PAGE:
Amsterdam, 1992-12-10

In late 1994, Uncle Tupelo's management very generously allowed taper / collector / superfan Shayne Stacy access to their archive of live cassette tapes. That is if you consider a bunch of cassettes that they had thrown in a box in the closet, many with very little or no identifying information, to be their "archives." Most of those recordings as well as an embarrassment of other great shows are available for streaming on Shayne's website, https://sacramentomusicarchive.com/.

This is the last 2/3 of the set and is all acoustic. There is a strange echo in the mix of the first two songs, Jeff jokes that it is the first time their sound man (Gary Schepers on this tour) had ever smoked pot while he mixed. There is an audience recording of the complete set but this is all that I have seen circulating from the soundboard.


Back in 1992 there was a lot of overlap in the fan base of Uncle Tupelo and Bob Mould (yours truly included), so it was pretty big news when I heard Uncle Tupelo was going to tour in Europe for the first time (!) and that part of that tour would be opening for Sugar (!!). New drummer Bill Belzer was fully onboard by this time and as the two sets here show the band was more than capable of rocking out toe-to-toe with Sugar or of impressing the punks in the crowd with their acoustic guitars.

Longtime fan and Dime member bobfather followed this tour for awhile and was gracious enough to write up this description:

"1992: I was a huge fan of Bob Mould's work and when his band Sugar came on tour in December 1992, I decided to follow them on 6 dates in a row. First date for me was Cologne and I was there for the soundcheck `cause I wanted to talk to Bob before the show. When I arrived, there was a band on stage waiting to do their soundcheck. I asked who it was and the guy from the club said it was Uncle Tupelo. When they started the soundcheck I was speechless. Never heard of them before but I fell in love immediately. Usually I don�t like support bands and most of the times I�m glad when they finish, but not with these guys. For the next 6 days I was lucky to see the band, enjoying every minute of their shows and hanging out with Jeff and John (Stirratt of Wilco, guitar tech on that tour), we talked a lot and when I saw them 3 years later with Wilco we were still talking about that tour. Jay didn't talk at all except "hello� and "bye� but he did a great job on stage. The band was well received on each date. Even when you think that the audience was there for Sugar who were so loud (and I mean really loud), these acoustic guys won the hearts of so many people on this tour as they won mine. The only thing I regret is that I didn�t tape their shows. One of the biggest mistakes in my taper life."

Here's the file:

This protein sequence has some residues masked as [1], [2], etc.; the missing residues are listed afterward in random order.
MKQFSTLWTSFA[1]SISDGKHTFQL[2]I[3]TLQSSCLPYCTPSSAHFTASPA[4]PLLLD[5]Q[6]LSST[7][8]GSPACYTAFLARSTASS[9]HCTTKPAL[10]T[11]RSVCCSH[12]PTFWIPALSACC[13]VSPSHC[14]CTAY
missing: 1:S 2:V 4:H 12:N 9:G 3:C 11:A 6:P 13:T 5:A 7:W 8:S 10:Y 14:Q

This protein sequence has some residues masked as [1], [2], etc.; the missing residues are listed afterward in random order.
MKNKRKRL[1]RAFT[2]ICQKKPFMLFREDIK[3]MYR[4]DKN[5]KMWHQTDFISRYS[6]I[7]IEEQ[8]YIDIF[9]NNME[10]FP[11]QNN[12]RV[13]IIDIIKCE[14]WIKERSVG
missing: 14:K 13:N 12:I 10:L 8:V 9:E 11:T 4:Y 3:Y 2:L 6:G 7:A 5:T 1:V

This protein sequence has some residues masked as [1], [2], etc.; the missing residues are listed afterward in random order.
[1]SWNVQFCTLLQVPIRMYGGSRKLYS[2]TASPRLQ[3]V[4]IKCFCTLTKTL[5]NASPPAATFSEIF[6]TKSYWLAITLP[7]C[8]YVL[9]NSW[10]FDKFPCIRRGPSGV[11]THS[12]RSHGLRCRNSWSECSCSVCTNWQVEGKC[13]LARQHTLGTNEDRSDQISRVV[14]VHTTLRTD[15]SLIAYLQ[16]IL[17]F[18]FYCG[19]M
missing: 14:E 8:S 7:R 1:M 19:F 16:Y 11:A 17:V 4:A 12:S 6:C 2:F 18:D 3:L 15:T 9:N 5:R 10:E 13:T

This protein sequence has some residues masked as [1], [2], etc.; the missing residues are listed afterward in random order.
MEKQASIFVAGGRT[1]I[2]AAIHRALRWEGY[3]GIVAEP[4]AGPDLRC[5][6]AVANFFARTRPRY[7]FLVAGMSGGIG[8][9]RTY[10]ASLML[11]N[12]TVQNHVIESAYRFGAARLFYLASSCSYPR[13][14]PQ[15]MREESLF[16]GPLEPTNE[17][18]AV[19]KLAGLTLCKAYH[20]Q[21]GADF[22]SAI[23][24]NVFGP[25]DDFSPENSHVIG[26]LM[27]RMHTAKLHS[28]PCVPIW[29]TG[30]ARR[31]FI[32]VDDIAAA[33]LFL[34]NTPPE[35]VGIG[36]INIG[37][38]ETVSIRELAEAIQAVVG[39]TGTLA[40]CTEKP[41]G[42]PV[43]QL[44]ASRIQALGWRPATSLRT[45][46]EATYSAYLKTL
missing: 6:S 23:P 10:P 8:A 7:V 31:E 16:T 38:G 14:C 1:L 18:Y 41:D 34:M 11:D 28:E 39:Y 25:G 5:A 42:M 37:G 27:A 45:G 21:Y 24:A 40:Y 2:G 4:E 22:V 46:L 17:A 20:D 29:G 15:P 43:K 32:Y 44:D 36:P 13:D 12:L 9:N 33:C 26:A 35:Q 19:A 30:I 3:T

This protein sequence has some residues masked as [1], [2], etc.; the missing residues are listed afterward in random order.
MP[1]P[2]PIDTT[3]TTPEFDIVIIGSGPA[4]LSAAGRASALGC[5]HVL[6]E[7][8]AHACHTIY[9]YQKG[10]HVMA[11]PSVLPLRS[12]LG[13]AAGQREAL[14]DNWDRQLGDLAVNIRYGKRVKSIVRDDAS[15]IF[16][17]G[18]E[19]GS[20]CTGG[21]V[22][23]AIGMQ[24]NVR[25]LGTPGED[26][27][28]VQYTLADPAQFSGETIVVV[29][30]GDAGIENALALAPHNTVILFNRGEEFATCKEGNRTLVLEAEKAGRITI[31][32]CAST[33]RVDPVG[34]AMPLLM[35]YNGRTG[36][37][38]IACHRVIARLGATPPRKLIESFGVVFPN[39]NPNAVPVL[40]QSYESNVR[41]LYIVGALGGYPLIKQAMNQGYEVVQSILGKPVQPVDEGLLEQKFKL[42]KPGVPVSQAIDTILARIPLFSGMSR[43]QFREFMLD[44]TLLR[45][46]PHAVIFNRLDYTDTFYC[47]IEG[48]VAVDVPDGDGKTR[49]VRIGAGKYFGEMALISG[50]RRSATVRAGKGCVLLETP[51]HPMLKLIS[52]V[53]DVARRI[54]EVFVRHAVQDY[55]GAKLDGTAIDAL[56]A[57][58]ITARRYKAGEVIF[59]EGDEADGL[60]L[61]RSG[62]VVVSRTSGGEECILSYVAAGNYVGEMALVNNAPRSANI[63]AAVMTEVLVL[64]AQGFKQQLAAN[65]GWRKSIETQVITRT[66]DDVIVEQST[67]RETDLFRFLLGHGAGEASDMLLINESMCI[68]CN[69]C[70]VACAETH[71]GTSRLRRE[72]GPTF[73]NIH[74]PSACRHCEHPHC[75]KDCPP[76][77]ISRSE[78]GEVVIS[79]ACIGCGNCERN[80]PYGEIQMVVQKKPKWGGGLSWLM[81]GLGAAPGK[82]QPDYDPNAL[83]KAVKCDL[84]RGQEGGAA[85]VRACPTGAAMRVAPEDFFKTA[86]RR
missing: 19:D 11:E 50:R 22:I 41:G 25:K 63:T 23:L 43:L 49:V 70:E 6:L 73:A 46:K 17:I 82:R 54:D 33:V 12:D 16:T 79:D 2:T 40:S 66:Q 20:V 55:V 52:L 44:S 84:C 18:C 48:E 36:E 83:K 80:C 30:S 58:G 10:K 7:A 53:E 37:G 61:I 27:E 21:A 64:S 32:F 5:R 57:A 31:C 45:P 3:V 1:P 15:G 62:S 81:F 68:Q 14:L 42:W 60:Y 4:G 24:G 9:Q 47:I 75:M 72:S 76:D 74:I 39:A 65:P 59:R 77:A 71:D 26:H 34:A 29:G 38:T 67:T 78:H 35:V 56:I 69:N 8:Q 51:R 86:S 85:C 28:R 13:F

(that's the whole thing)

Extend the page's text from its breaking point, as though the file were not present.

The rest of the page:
Regarding the volume of Sugar's shows on that tour, Jeff Tweedy told a friend of mine that at the first show they did together Jeff was watching their soundcheck from in front of the stage, thinking "they sound really good; really loud, but really good." Turns out the main PA speakers weren't on yet, so all he was hearing was stage volume and monitors. When the PA was turned on he said it nearly knocked off his hat. I relayed that story to Bob Mould as we played pool at the Cat's Cradle 4-5 years later and he grinned and said "yeah...it was all-out war back in those days."


mrpember, January 2021